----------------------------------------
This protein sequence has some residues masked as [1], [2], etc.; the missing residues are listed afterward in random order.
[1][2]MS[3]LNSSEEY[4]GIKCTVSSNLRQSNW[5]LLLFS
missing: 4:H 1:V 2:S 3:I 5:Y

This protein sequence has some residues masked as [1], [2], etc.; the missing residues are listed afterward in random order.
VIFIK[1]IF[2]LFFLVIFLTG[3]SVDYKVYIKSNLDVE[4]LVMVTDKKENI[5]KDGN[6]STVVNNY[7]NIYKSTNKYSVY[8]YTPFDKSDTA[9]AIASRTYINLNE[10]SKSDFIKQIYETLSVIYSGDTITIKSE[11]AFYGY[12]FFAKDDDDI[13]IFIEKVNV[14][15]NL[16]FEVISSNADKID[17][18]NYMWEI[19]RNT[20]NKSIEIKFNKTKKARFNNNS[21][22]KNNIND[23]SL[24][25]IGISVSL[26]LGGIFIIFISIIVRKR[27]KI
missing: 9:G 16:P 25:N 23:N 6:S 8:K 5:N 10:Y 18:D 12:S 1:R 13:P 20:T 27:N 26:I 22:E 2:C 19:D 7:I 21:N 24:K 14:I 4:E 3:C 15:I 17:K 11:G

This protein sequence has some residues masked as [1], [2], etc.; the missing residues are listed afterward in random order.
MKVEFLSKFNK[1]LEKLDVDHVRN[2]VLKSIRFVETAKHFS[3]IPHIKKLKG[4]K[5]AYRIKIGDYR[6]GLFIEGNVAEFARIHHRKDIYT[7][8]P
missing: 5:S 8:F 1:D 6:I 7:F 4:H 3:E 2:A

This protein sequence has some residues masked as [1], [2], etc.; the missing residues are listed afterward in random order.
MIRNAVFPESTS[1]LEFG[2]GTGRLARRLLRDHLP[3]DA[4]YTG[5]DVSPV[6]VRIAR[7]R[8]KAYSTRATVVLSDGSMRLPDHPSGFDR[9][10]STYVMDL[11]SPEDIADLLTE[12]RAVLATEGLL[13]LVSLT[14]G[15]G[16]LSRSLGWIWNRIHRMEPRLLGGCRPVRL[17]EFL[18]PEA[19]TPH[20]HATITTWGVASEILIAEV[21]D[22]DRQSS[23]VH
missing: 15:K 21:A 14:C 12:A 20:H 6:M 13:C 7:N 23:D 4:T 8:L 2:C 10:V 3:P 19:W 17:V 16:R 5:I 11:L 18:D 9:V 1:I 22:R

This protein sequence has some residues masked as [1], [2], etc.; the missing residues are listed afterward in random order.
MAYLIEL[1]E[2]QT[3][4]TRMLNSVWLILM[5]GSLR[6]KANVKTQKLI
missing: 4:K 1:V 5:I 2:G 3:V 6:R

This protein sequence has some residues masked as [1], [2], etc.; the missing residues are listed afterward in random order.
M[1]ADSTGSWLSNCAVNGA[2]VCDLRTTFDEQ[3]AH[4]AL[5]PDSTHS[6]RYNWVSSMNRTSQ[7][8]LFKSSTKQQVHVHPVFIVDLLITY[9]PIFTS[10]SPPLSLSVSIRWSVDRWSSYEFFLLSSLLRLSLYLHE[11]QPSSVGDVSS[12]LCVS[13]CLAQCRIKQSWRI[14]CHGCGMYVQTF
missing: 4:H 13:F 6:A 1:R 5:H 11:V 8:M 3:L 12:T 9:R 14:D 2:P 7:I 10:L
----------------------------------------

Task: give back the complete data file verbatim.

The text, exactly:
This protein sequence has some residues masked as [1], [2], etc.; the missing residues are listed afterward in random order.
[1][2]MS[3]LNSSEEY[4]GIKCTVSSNLRQSNW[5]LLLFS
missing: 4:H 1:V 2:S 3:I 5:Y

This protein sequence has some residues masked as [1], [2], etc.; the missing residues are listed afterward in random order.
VIFIK[1]IF[2]LFFLVIFLTG[3]SVDYKVYIKSNLDVE[4]LVMVTDKKENI[5]KDGN[6]STVVNNY[7]NIYKSTNKYSVY[8]YTPFDKSDTA[9]AIASRTYINLNE[10]SKSDFIKQIYETLSVIYSGDTITIKSE[11]AFYGY[12]FFAKDDDDI[13]IFIEKVNV[14][15]NL[16]FEVISSNADKID[17][18]NYMWEI[19]RNT[20]NKSIEIKFNKTKKARFNNNS[21][22]KNNIND[23]SL[24][25]IGISVSL[26]LGGIFIIFISIIVRKR[27]KI
missing: 9:G 16:P 25:N 23:N 6:S 8:K 5:N 10:Y 18:D 12:S 1:R 13:P 20:T 27:N 26:I 22:E 2:C 19:D 7:I 21:N 24:K 14:I 4:E 3:C 15:I 17:K 11:G

This protein sequence has some residues masked as [1], [2], etc.; the missing residues are listed afterward in random order.
MKVEFLSKFNK[1]LEKLDVDHVRN[2]VLKSIRFVETAKHFS[3]IPHIKKLKG[4]K[5]AYRIKIGDYR[6]GLFIEGNVAEFARIHHRKDIYT[7][8]P
missing: 5:S 8:F 1:D 6:I 7:F 4:H 3:E 2:A

This protein sequence has some residues masked as [1], [2], etc.; the missing residues are listed afterward in random order.
MIRNAVFPESTS[1]LEFG[2]GTGRLARRLLRDHLP[3]DA[4]YTG[5]DVSPV[6]VRIAR[7]R[8]KAYSTRATVVLSDGSMRLPDHPSGFDR[9][10]STYVMDL[11]SPEDIADLLTE[12]RAVLATEGLL[13]LVSLT[14]G[15]G[16]LSRSLGWIWNRIHRMEPRLLGGCRPVRL[17]EFL[18]PEA[19]TPH[20]HATITTWGVASEILIAEV[21]D[22]DRQSS[23]VH
missing: 15:K 21:A 14:C 12:A 20:H 6:M 13:C 7:N 23:D 4:T 8:L 2:C 10:V 3:P 19:W 17:V 16:R 5:I 11:L 18:D 9:V 1:I 22:R

This protein sequence has some residues masked as [1], [2], etc.; the missing residues are listed afterward in random order.
MAYLIEL[1]E[2]QT[3][4]TRMLNSVWLILM[5]GSLR[6]KANVKTQKLI
missing: 4:K 1:V 5:I 2:G 3:V 6:R

This protein sequence has some residues masked as [1], [2], etc.; the missing residues are listed afterward in random order.
M[1]ADSTGSWLSNCAVNGA[2]VCDLRTTFDEQ[3]AH[4]AL[5]PDSTHS[6]RYNWVSSMNRTSQ[7][8]LFKSSTKQQVHVHPVFIVDLLITY[9]PIFTS[10]SPPLSLSVSIRWSVDRWSSYEFFLLSSLLRLSLYLHE[11]QPSSVGDVSS[12]LCVS[13]CLAQCRIKQSWRI[14]CHGCGMYVQTF
missing: 4:H 13:F 6:A 1:R 5:H 11:V 8:M 3:L 12:T 9:R 14:D 2:P 7:I 10:L